Many people associate Christianity with Puritanism. If you are Christian then nudity and sex must make you uncomfortable.
Christians believe God loves the human body - so much so that He created our bodies and took one upon Himself!
The association of the soul with what is good in the human person and the body with what is bad is a common error in thinking that reared its ugly head in the late first century and is still present today. This line of thought is called Gnosticism, a heresy that was condemned by the Church long ago, but it makes its way into our thinking nevertheless.
Blessed James Alberione (the founder of the Pauline families) understood that our bodies are good, even sacred, and he emphasized care for both the body and the soul in his writings. Although this is fully in keeping with Catholic theology, in some ways he was ahead of his time in viewing the body as a beautiful gift that we need to take care of, not just dominate.
The Church teaches that all human beings are composed of an intimately unified body and soul. Philosopher Peter Kreeft refers to the human person as “embodied souls” - the soul being so unified to the body that he says it is not even proper to speak of our body and soul as if they are parts of a whole.
When God created man, (soul and body), He saw that it was good - it was all good (Gn 1:31). It is through the Fall that both the body and the faculties of the soul were polluted by original sin.
But God did not give up on us.
God redeemed humanity, including our human bodies, by taking a body Himself. If we really take the time to think about this, it really is astounding. God, the Creator of the Universe became human. It would be like one of us choosing to become a worm. Muslims are shocked and offended at the very thought that God would choose to become one of us. We should understand to some extent their shock at this proposition - it is truly shocking! Shocking love.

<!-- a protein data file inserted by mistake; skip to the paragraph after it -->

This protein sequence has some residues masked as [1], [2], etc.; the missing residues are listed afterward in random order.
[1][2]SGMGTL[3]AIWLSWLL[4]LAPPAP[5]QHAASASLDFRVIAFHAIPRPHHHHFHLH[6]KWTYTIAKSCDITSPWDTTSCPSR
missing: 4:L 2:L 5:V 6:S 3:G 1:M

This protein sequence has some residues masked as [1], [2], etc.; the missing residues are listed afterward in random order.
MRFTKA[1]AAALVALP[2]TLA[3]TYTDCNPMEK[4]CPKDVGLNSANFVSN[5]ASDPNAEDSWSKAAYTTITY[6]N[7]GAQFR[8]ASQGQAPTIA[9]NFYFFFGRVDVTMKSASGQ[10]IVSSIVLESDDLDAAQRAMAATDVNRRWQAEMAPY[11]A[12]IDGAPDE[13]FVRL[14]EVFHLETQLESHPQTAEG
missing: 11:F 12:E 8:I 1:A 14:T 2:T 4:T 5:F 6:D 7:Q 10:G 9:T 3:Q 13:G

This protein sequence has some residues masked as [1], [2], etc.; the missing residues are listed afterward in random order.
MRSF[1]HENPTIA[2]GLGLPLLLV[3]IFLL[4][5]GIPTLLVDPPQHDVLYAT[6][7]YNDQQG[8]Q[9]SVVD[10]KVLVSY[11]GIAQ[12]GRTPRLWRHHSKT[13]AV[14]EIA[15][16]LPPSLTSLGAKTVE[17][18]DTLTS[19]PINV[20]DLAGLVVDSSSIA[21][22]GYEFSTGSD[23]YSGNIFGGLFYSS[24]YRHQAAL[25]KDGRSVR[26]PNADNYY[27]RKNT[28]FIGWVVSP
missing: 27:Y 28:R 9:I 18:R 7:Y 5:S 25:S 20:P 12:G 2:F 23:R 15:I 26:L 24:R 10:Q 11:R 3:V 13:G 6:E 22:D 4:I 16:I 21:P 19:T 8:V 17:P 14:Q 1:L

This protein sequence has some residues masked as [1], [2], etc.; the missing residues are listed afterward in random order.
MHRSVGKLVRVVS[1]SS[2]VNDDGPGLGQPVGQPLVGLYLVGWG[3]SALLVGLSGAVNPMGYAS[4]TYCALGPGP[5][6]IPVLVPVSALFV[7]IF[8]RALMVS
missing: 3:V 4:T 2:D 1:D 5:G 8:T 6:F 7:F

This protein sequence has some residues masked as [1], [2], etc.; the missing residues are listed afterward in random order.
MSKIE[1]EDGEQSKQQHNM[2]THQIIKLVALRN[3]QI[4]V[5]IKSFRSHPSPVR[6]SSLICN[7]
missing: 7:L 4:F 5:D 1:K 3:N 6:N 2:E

God, through His Incarnation, lifts our soul and body through what Alberione calls the “third element” of our being that is available to us, if we accept it – Grace. Grace from God is what helps to harmonize the war between our fallen nature and God’s will for our body and soul. It is what gives us the strength to follow the promptings of God, even if we are screaming, "NO!"
Adam and Eve were overflowing with sanctifying grace in the Garden of Eden. It was easy for them to choose virtue, and yet they chose evil. Now, we have lost this gift of overflowing sanctifying grace from God and we are wounded, unable to make good choices easily. But through His Incarnation and the grace that flows from Jesus’ suffering and death, God provides us with opportunities to receive His grace back.
Through the sacraments, God gives us His sanctifying grace, the water for which our body and soul thirst. The sacraments are made for us, body and soul, which is why they always have form and matter. The matter of the sacraments - the water, bread, wine, oil, etc - are all for our body. The sacraments are visible and tangible because that is what our bodies need. They are made to feed us, to strengthen us, to heal us and to lift us to our original nature and even beyond that, to share in the divine life of the Trinity.
This does not mean that we cannot receive grace if we are not Christian. The Church believes that God can dispense His grace in whatever way He pleases, He is God after all! However, we know that grace is available to us in the sacraments. We do not know how God chooses to dispense grace otherwise. So this is why we should go to mass, (every day, if we are able!). God is waiting to pour His graces upon us.
Sacraments are proof that Christianity is a body-based religion - which is why as Christians we must love our bodies. We care for our bodies, not out of vanity but out of love for the body that is intimately connected to our soul. We must love our body so much that we hold it to be sacred, something to be cherished and loved. Carefully disciplining our fleshly desires is a form of love! But like a valuable jewel, we strive to not allow our bodies to be used or abused, even by ourselves.
When we care for our bodies, we care for our soul.